Monday, February 13, 2012
If John Clarke was Still in New Zealand
Bryan Dawe: Thank you for coming in this evening, Prime Minister.
John Clarke as John Key: My pleasure, Bryan.
BD: Prime Minister I understand you are going to do a major review of our public service.
JC/JK: Thats correct, Bryan.
BD: Surely you must have reviewed the sector before, I mean you've already cut over 3,000 jobs.
JC/JK: Well, sort of a review, Bryan. Bill and I looked at how much they were funded, and well, we spend millions on them and I haven't used any of their services. I was talking to the guys at the club and they hadn't either...
BD: With respect, Prime Minister, how did you establish how much funding should be cut from each department and ministry?
JC/JK: Well, very scientifically, Bryan, of course.
BD: Scientifically? I thought you didn't agree with scientists?
JC/JK: Well, there's science and there's scientists isn't there, a lot of science can be really useful but lets face it some scientists can be really annoying...
BD: I don't understand, Prime Minister?
JC/JK: Well that scientist, Mike Joy, for example, I bet he's never had to run a business or had to make make a profit. It's all about balance and sometimes a few snails and the odd river have to be sacrificed for the good of the economy. I mean poor Andy from the club was going to get his usual 50% increase and all this clean river and farmer compliance stuff meant he was only offered 41%, the poor guy was gutted. Anyway we sorted that problem by cutting DoCs budget by $54 million and that fixed the science to a large extent. That's what I mean when I say the decision was purely scientific.
BD: And the cuts to the education ministry, that was scientific too?
JC/JK: Don't be silly, Bryan, you can't deal with those education people scientifically, we used an academic approach with them.
JC/JK: Yes, Bryan, there were so many of them criticizing our National Standards, and some them were asking really tricky questions, it was very annoying. We cut their budget by $25 million and that got rid of quite a few of those academic people. So the decision wasn't scientific it was decided on a purely academic basis. Anne came up with a brilliant idea, and she doesn't have many, for explaining the cuts to the public and teachers- we said it was to improve frontline services.
BD: And did they?
JC/JK: Hell no, we don't want to support teachers too much or they have time to ask tricky questions, too. That's why we introduced National Standards, most teachers are now spending all their time trying to make them work rather than being annoying. It would be useful if there weren't so many of them but it is quite hard to cut numbers quickly so we have decided to just close the odd school and increase class sizes a little each year. We've had more success with early childhood teachers and we've managed to cut back the qualified ones by 20%.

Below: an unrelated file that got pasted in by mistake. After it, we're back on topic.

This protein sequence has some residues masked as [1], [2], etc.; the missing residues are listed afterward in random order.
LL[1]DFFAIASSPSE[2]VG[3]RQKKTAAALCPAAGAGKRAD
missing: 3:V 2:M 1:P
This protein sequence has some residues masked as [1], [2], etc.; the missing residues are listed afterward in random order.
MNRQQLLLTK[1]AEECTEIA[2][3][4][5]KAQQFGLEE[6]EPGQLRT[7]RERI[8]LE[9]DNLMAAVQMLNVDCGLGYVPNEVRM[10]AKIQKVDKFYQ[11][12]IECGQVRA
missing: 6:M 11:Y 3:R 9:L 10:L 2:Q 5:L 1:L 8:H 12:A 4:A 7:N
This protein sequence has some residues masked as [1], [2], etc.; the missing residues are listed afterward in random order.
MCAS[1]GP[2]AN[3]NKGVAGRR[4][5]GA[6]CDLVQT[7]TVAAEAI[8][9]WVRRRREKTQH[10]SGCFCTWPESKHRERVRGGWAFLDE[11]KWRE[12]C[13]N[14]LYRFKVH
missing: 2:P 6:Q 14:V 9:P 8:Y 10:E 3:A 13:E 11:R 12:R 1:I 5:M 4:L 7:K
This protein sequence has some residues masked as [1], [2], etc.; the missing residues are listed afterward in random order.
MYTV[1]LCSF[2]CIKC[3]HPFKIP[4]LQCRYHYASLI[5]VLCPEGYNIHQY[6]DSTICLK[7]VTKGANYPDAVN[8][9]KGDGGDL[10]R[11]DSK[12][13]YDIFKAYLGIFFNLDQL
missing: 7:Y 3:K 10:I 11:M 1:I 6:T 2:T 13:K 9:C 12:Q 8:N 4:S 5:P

BD: Thank you for that explanation, Prime Minister, it was very enlightening. Now that we have dealt with how the previous state service review was managed, how are you going to progress this next review?
JC/JK: Well this next one will be much bigger, we'll go beyond the club and canvass at least thirty people.
BD: You mean by including state sector unions?
JC/JK: Hell no, Bryan! We don't talk to unionists, well, apart from that women during the election campaign, but that was an accident... she wasn't wearing a cloth cap or carrying a placard. I mean how can you spot a unionist now? I actually think it is dishonest if they disguise themselves to look like ordinary people.
BD: So who will you talk to?
JC/JK: The people who can make a profit by providing the services we cut of course. Obviously we'll leave those services that aren't profitable and we'll see if we can get volunteers to do those. Wonderful people those volunteers, Bryan, did you know that we have the highest level of volunteering in the world? I guess if you're unemployed you have to do something, and good on them.
BD: So if the public service is reduced even further, will people notice a reduction in service?
JC/JK: Well I haven't noticed any difference after the cuts so far, have you Bryan?
BD: Well actually, Prime Minister, I have noticed that...
JC/JK: Hold on, Bryan, you're not a bloody unionist are you?
BD: No, but I have noticed...
JC/JK: You're an ex-teacher aren't you? I should have spotted your tweed jacket...
BD: No I'm not, Prime Minister, but I have noticed that the level of...
JC/JK: That's it, you work for National Radio....I thought we had cut your funding enough to get rid of all the clever interviewers...this is an ambush! (to his EA off stage) Colin, you know I don't do National Radio, we don't even let them have our policies! What's that, Colin? We don't have our own policies? Oh, that's right, we get them from the club...no teachers, scientists or unionists there, eh Colin?